Trump’s Anti-Obamacare Insurance Plans Are Ripping People Off

Short-term health insurance plans spend a fraction of premiums on actual medical care.

President Donald Trump in October, 2017 signing an executive order "to promote healthcare choice and competition," including expanding the duration of short-term health insurance plansRon Sachs/Zuma

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The so-called “junk insurance” plans the Trump administration promotes may be helping insurance companies more than patients.

Short-term, limited-duration health insurance plans—Obamacare workarounds that do not have to comply to the Affordable Care Act—spend less than ACA-compliant plans on medical care, according to a data published last week in the National Association of Insurance Commissioner’s 2018 Accident and Health Policy Report, as Modern Healthcare reported.

For every dollar paid in premiums on UnitedHealthcare’s short-term health plans, 37 cents are spent on medical claims. At Cambia Health Solutions, just 9 percent of premium costs go to medical care. The rest of the money goes to administrative expenses or is kept as profit. On average, the report found that, among the five health insurers that earn the most in short-term insurance premiums, 39.2 percent of premiums were going to pay for patients’ medical care.

“Short-term health plans’ loss ratios are lower because they don’t cover nearly as many benefits,” Modern Healthcare writes. “Unlike Affordable Care Act-compliant plans, short-term plans can deny coverage to people with pre-existing health conditions and charge more based on health status. They are not required to and often don’t cover the 10 essential health benefits, including maternity care and prescription drugs.”

ACA-compliant plans are required to spend 80 percent of premiums on medical care. Essentially, Obamacare set a cap on the percentage of profit health insurance companies can make off premiums, forcing them to spend the vast majority of their funds on actual medical services. If an insurance company ends up charging higher premiums than that 80 percent rate, the insurers have to send out rebates.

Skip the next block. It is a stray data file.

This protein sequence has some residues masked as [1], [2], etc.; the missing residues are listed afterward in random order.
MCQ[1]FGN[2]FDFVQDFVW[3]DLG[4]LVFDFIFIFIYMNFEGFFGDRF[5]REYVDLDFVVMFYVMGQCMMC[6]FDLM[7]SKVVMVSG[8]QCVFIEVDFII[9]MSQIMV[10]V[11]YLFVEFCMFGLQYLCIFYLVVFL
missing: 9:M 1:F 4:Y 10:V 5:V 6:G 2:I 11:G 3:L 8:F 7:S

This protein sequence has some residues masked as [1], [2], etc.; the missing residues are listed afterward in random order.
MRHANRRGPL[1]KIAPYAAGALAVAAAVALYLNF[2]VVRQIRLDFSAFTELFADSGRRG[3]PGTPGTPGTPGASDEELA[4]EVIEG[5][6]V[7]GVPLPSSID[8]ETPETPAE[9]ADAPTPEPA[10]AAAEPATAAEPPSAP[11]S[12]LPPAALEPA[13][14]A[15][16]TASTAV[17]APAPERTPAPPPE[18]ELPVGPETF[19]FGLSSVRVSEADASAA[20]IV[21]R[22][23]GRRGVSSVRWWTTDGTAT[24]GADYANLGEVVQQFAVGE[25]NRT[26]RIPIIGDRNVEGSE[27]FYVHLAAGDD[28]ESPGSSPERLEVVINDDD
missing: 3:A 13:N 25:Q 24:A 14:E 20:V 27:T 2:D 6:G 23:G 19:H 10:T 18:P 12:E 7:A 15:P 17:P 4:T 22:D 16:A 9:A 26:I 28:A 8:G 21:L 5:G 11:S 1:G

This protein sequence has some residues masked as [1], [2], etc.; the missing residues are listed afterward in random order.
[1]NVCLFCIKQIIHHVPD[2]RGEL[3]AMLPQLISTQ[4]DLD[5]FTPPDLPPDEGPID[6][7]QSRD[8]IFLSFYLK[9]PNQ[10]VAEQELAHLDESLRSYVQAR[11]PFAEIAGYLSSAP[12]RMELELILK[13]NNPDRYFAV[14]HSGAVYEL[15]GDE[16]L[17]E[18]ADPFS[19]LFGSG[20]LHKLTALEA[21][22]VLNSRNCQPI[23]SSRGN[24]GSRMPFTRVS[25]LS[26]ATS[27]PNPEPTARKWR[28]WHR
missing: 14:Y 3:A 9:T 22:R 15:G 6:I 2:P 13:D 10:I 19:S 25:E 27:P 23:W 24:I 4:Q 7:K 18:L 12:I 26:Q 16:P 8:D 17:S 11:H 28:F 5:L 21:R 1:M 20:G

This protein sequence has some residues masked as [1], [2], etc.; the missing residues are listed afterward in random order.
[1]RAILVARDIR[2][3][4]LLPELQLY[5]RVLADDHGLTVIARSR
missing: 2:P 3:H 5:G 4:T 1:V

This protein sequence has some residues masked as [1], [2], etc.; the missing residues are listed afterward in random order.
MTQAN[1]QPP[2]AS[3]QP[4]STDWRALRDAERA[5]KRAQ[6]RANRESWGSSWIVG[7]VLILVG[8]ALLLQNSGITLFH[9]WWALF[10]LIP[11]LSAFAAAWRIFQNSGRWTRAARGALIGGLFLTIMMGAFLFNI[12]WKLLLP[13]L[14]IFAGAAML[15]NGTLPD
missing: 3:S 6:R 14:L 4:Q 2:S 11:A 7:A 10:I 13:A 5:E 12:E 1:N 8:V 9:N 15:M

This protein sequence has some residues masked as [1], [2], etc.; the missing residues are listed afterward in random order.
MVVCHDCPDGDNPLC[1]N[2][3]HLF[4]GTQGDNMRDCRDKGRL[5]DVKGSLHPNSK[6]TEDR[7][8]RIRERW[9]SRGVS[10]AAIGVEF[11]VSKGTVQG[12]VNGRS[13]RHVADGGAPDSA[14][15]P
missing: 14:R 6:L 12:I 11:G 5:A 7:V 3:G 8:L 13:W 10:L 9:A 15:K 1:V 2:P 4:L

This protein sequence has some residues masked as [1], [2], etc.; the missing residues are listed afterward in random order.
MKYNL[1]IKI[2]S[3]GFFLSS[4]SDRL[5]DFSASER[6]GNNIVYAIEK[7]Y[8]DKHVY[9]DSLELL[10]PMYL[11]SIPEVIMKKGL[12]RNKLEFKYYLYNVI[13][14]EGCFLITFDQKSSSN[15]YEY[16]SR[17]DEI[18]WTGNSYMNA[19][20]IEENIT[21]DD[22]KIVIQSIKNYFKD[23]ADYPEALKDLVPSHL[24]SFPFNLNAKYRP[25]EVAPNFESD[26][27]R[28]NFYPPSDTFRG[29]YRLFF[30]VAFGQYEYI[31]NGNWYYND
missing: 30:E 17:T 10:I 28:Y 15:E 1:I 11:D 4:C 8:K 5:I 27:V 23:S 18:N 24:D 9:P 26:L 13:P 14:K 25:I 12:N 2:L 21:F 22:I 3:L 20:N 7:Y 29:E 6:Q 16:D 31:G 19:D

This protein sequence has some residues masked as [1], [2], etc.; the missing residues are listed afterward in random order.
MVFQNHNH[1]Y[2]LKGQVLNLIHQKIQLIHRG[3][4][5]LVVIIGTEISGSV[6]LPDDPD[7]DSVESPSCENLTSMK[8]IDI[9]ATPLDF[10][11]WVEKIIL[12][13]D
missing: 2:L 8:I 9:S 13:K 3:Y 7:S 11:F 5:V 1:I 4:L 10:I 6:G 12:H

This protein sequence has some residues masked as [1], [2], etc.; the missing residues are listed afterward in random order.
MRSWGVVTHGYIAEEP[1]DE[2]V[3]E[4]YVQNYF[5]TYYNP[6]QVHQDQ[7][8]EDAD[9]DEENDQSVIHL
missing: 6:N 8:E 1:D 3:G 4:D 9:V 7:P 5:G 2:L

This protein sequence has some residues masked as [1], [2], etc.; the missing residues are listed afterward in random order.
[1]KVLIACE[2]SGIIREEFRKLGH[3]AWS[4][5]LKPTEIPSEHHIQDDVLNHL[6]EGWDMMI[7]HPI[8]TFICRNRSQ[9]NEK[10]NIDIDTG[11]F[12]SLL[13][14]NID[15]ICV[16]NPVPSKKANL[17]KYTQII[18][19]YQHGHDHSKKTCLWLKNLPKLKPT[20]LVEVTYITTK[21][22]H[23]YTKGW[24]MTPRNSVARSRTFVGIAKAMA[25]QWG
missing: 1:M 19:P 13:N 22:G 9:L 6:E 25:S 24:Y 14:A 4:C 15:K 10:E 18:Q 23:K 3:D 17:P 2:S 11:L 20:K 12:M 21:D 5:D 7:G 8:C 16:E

President Donald Trump has promoted short-term health plans by extending their maximum duration from three months to a year, potentially making them more appealing for healthy individuals. While about 86,000 people were enrolled in these plans in 2018, according to the NAIC, the Centers for Medicare and Medicaid Services expects that more than 1.6 million people will have a short-term health plan by 2021 or 2022.

That means more money for insurance companies, and less for actual medical services.

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SIX TRUTHS

Reclaiming power from those who abuse it often starts with telling the truth. And in "This Is How Authoritarians Get Defeated," MoJo's Monika Bauerlein unpacks six truths to remember during the homestretch of an election where democracy, truth, and decency are on the line.

Truth #1: The chaos is the point.

Truth #2: Team Reality is bigger than it seems.

Truth #3: Facebook owns this.

Truth #4: When we go to work, we're in the fight.

Truth #5: It's about minority rule.

Truth #6: The only thing that can save us is…us.

Please take a moment to see how all these truths add up, because what happens in the weeks and months ahead will reverberate for at least a generation and we better be prepared.

And if you think journalism like Mother Jones'—that calls it like it is, that will never acquiesce to power, that looks where others don't—can help guide us through this historic, high-stakes moment, and you're able to right now, please help us reach our $350,000 goal by October 31 with a donation today. It's all hands on deck for democracy.

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